Other big schemes coming up include the long-awaited land bridge between Riyadh and Jeddah, which Hill is bidding for with Italferr, the consulting arm of Italy’s state-owned rail operator, and Spanish engineer Sener. This $7bn project will consist of six lines, 1,500km of which will be new and 680km upgraded.

Waleed says: “It’s been a long time coming, but now we’re on the ground. The Saudis have the funds, the route is clarified and there is technology to stabilise the sand. They have two options for a project team: they will either go with a Chinese-led consortium and a public–private partnership or they will put it out to tender.”

In Egypt, Hill has won a string of prestigious schemes, including the $1bn Grand Egyptian Museum, the $2.9bn Cairo monorail, the El Alamein tourist resort, the 3,200ha Madinaty tourist development, and is hoping to win the Terminal 4 project at Cairo International Airport and high-speed rail lines from Alexandria to Aswan and Luxor to Hurghada, among others. 


Given that his company now has the financial backing of GISI and an active market, Waleed’s main job is to increase Hill’s capacity to take on work: to add to the “depth of organisation”, as he puts it. 

He is able to move personnel around the region, pull others in from Europe and the US, and make use of existing teams. For example, the energy sector is being handled by teams in Greece and Cyprus. But there is also a recruitment drive. “We’re hiring new people for rail work and later healthcare, and I’m trying to build my own team.”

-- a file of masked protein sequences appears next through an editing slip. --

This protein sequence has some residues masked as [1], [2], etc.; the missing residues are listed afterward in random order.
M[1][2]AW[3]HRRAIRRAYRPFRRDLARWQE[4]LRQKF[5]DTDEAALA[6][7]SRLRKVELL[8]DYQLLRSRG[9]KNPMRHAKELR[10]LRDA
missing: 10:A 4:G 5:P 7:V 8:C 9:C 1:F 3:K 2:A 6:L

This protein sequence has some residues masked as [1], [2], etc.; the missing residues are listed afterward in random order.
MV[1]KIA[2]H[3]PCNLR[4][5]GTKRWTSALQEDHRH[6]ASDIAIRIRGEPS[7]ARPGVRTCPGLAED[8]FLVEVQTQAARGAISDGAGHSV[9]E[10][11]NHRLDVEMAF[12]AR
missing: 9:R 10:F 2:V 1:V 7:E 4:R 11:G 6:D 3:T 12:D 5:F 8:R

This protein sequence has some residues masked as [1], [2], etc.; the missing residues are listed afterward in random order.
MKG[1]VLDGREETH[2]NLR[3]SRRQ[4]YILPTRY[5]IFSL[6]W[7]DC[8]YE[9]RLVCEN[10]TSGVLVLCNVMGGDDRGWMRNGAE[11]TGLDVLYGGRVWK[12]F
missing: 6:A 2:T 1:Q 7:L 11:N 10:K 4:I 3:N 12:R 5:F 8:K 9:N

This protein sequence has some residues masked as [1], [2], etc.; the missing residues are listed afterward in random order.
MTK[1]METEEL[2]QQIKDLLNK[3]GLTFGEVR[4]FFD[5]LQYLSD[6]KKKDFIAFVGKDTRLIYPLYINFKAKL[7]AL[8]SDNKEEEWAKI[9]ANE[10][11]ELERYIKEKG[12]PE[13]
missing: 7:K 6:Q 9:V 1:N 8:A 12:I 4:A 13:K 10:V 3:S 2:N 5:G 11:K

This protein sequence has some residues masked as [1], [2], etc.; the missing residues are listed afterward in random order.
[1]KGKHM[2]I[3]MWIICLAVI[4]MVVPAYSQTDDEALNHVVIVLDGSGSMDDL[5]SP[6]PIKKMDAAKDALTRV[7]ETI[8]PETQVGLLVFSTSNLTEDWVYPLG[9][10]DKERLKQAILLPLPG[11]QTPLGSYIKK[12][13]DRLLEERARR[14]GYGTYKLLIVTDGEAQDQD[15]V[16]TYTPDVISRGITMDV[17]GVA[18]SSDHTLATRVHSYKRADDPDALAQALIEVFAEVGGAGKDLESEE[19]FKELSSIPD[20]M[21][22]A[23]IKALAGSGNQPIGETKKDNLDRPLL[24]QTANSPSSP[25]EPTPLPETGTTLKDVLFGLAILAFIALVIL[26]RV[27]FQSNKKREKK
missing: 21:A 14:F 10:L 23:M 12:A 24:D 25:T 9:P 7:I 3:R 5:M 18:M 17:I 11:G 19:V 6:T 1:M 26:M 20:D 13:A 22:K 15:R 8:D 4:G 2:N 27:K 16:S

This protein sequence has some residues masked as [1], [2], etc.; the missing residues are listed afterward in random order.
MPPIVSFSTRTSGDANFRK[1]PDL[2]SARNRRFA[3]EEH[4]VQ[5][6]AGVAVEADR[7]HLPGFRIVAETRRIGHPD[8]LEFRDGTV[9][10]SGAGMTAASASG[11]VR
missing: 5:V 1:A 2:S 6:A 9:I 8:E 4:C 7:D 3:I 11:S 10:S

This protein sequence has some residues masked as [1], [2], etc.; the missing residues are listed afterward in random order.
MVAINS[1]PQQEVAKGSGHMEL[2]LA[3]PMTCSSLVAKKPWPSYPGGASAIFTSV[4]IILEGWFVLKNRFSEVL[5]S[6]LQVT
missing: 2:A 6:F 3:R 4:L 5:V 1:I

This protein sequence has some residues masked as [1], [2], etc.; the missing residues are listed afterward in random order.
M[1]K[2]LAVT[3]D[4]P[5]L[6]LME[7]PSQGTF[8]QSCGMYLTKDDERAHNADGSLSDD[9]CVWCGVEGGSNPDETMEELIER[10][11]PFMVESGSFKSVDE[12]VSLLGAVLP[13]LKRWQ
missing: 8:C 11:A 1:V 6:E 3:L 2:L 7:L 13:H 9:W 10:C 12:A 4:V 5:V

The result is that Waleed’s job has essentially become that of a football manager, training and selecting teams. “Sometimes personnel management is 100% of my job,” he says. “Winning work is not the major thing now – there’s a lot of work in the market – but delivering and making it happen are major issues.”

This teamwork can be difficult to establish. On the Cairo monorail, for example, there were 200 people in the project management office working with a French contractor and an Egyptian contractor – maybe 15 nationalities in all. “If you saw them in the first or second months, you’d get the feeling it’s not going to work,” Waleed laughs. “Now if you see them, they have become like a family.”

Hill International
The Madinaty real estate development in New Cairo (Image: David Rogers)

“In KSA, if they say ‘show me your A team’. They want to see them physically. A company is only as good as the team that it has on the job, so I want to have a core team that can react to these requests. I can’t have everyone sitting on the bench, otherwise I’m losing money, but I have to know key guys are available.”

So the aim is to build up a corps of project managers who carry the Hill DNA: who know the company’s practices and procedures and can establish a project team then stay with it until everything is working.

“We try to keep the core team together. It makes a big difference. The human factor. A good team will hit the ground running, they understand the company and they understand each other, they feel safe and secure and trust each other. Once you have that, you support them big time.”

As for recruitment, Hill’s offices in Dubai, Cairo, Athens, London, and the US are all looking for staff, with urgent demand met through agency hires. The headcount now is almost 1,800 and the aim is to increase that up to 30% before the year end, with most bound for Saudi Arabia.